By way of background, the UK was in dire straits. WWI had cost the UK an entire generation killed in the European trenches. WWII then wrecked Britain's economy. There was still rationing in the UK as a result of WWII. The UK needed the profits from AIOC in order to stay afloat. The Iranians argued that they needed the money worse than the UK, being one of the poorest countries in the world at that time. The Iranian government argued that there was enough to go around and 50-50 was fair. They wanted to reduce and limit British control over Iranian oil reserves and increase Iranian revenues.

Iranian Prime Minister Mosaddegh

As this was going on, the British approached the U.S. government with the idea of launching a coup against Mosaddegh. The Americans were initially resistant to the idea. Outgoing President Truman was not supportive of overthrowing the government merely for what he deemed an effort by the British to prop up their empire. The incoming Eisenhower Administration was also hesitant for similar reasons. Eisenhower was not a fan of colonialism and was against the U.S. becoming embroiled in efforts to secure these empires.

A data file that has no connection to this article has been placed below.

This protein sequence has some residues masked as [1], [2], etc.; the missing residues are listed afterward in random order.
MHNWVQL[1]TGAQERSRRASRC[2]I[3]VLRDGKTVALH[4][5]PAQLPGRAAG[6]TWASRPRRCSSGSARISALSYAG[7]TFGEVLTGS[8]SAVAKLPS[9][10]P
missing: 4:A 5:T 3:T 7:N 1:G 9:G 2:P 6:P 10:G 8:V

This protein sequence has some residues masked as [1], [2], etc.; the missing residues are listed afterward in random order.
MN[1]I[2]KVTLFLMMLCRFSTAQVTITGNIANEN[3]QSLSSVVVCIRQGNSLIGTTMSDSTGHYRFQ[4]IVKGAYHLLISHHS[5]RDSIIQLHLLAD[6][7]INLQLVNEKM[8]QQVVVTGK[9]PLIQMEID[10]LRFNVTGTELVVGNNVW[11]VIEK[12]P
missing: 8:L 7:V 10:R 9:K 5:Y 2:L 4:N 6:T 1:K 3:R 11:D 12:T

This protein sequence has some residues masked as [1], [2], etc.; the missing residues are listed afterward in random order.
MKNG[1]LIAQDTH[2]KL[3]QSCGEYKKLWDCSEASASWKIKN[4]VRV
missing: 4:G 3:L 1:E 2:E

Finding no support, the British went back to square one. Negotiations with Iran failed, so Iran nationalized AIOC and expelled foreign corporate executives. The British retaliated by instituting a boycott of Iranian oil, freezing Iranian money in British banks, and pulling out foreign oil workers. This hit the Iranian oil industry hard and production dropped. However, even with the drop, Iran's oil revenues increased. Both sides were at a standstill.